Daniel shows she is 'raining' champion

June 24, 1991|By Phil Jackman | Phil Jackman,Evening Sun Staff

WILMINGTON, Del. -- You know the old expression "It never rains on the golf course?" Beth Daniel wishes it was a permanent condition.

Most people awaken on a Sunday morning, see it's a lousy day TC outside and either slip into a funk or back between the sheets for another 40 winks. Not Beth.

It was raining. Beautiful. It was chilly and the wind was kicking up. Great. The lengthy Du Pont Country Club would play extra long for the final round of the McDonald's Championship. The woman couldn't wait to climb into her foul weather gear, grab those wet grips and get going, literally.

"The conditions definitely were in my favor," Daniel noted after carding a 68 and overcoming a two-stroke deficit to win the $750,000 tournament by four shots, her 27th LPGA Tour victory.

"The longer a course plays, the more it is to my advantage, because I hit the ball high and carry it a long way," she said. "I love it when a course is soaking wet and the ball doesn't roll at all."

Roll? If drives weren't stopping dead in the fairway, like darts on a dartboard, they were splashing down and turning over once or twice, tops.

Playing partner Sally Little started the round with a two-shot advantage, but that was spent after four holes, the leader making bogey on the second hole, Daniel rolling in a 12-footer for birdie at No. 4. Completing the cast was Pat Bradley, who started the day three back, but jumped into the thick of things with a birdie at the sixth.

The day crowd count was 19,000, about 25,000 spectators less than for the final round last year due to the inclemency, and it seemed every last one of them was dogging every step of the final threesome.

Not only were the conditions favoring Daniel, said Little, "so was the pressure situation. You could really feel the competitiveness among the three of us. It was definitely in Beth's comfort zone because she's been in the position [playing for the top prize on the final day] so often. She definitely had the upper hand."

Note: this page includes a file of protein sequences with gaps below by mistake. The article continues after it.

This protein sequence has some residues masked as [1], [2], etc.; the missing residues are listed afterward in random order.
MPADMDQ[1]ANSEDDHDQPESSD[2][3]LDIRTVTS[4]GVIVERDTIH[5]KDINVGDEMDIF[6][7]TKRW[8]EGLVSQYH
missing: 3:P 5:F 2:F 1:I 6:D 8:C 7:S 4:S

Bradley agreed, pointing out, "Good long iron play was an imperative today and Beth's one of the best long iron players on the tour."

Not if you heard her lamenting after Saturday's round. "When I moan and groan it fires me up," said Daniel. Her complaint after a third-round 67 was her chipping "stunk. It was so bad, I figured it might take a psychologist to straighten me out."

Instead, she hit 17 greens in regulation yesterday. "No need to chip," she said, wryly.

Despite her almost flawless golf, the competition hung tough until the 14th hole when both challengers lost another shot to par. "I don't watch other players play," insisted Daniel, but someone must have told her since she felt a surge of confidence sweep over her.

"I hadn't felt good over putts all week. Suddenly, on the back nine today, I did. Good time for it," she said. Her birdie putts coming in measured nine, 15 and 16 feet, and the latter, at No. 16, cinched it.

Bradley and Little finished tied behind Daniel's 273 at 277 with Ayako Okamoto and Michelle McGann at 278 and Tammie Green and Kristi Albers at 279.

Next up for Daniel & Company is the Mazda LPGA Championship, which starts Thursday at Bethesda Country Club with Beth as defending champ. "I'm glad I'm feeling good going in because the key to playing well there is driving the ball since it's so tight off the tees," she said.

"And there will be pressure for me. Mazda is my main sponsor and there will be a lot of people from the company there. I guess you could say it was a 'Mazda Day,' because it won the '24 Hours at Le Mans' today for the first time and I was up watching until I came to the course."

Of course. Weren't all the ladies up early and tuned in to ESPN for the big Formula One race from France? Nope. Only the ones watching the rain pelt down and praying it wouldn't let up.

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